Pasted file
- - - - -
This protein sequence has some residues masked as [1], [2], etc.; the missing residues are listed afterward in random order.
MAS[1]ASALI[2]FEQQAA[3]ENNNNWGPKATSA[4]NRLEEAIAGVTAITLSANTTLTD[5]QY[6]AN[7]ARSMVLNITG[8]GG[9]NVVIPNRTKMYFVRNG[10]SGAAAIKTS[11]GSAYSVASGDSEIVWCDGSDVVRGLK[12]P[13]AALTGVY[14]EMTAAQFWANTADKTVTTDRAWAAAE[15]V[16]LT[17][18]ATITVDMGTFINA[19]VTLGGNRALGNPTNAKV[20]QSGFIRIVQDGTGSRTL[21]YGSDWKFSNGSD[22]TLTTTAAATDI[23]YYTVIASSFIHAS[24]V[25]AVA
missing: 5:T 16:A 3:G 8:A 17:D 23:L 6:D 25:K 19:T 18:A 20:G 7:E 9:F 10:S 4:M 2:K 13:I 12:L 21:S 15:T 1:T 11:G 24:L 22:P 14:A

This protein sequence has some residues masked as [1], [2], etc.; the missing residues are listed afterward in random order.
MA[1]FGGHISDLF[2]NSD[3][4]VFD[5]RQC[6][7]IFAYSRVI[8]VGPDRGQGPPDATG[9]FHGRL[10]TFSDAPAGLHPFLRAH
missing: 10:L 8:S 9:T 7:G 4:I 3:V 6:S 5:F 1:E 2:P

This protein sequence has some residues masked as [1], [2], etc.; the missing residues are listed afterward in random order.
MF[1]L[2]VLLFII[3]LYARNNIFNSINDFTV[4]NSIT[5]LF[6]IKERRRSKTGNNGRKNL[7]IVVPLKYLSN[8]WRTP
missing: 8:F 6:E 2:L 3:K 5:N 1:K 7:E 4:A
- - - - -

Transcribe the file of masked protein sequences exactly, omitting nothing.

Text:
This protein sequence has some residues masked as [1], [2], etc.; the missing residues are listed afterward in random order.
MAS[1]ASALI[2]FEQQAA[3]ENNNNWGPKATSA[4]NRLEEAIAGVTAITLSANTTLTD[5]QY[6]AN[7]ARSMVLNITG[8]GG[9]NVVIPNRTKMYFVRNG[10]SGAAAIKTS[11]GSAYSVASGDSEIVWCDGSDVVRGLK[12]P[13]AALTGVY[14]EMTAAQFWANTADKTVTTDRAWAAAE[15]V[16]LT[17][18]ATITVDMGTFINA[19]VTLGGNRALGNPTNAKV[20]QSGFIRIVQDGTGSRTL[21]YGSDWKFSNGSD[22]TLTTTAAATDI[23]YYTVIASSFIHAS[24]V[25]AVA
missing: 5:T 16:A 3:G 8:A 17:D 23:L 6:D 25:K 19:T 18:A 20:G 7:E 9:F 10:S 4:M 2:K 13:I 12:L 21:S 15:T 1:T 11:G 24:L 22:P 14:A

This protein sequence has some residues masked as [1], [2], etc.; the missing residues are listed afterward in random order.
MA[1]FGGHISDLF[2]NSD[3][4]VFD[5]RQC[6][7]IFAYSRVI[8]VGPDRGQGPPDATG[9]FHGRL[10]TFSDAPAGLHPFLRAH
missing: 10:L 8:S 9:T 7:G 4:I 3:V 6:S 5:F 1:E 2:P

This protein sequence has some residues masked as [1], [2], etc.; the missing residues are listed afterward in random order.
MF[1]L[2]VLLFII[3]LYARNNIFNSINDFTV[4]NSIT[5]LF[6]IKERRRSKTGNNGRKNL[7]IVVPLKYLSN[8]WRTP
missing: 8:F 6:E 2:L 3:K 5:N 1:K 7:E 4:A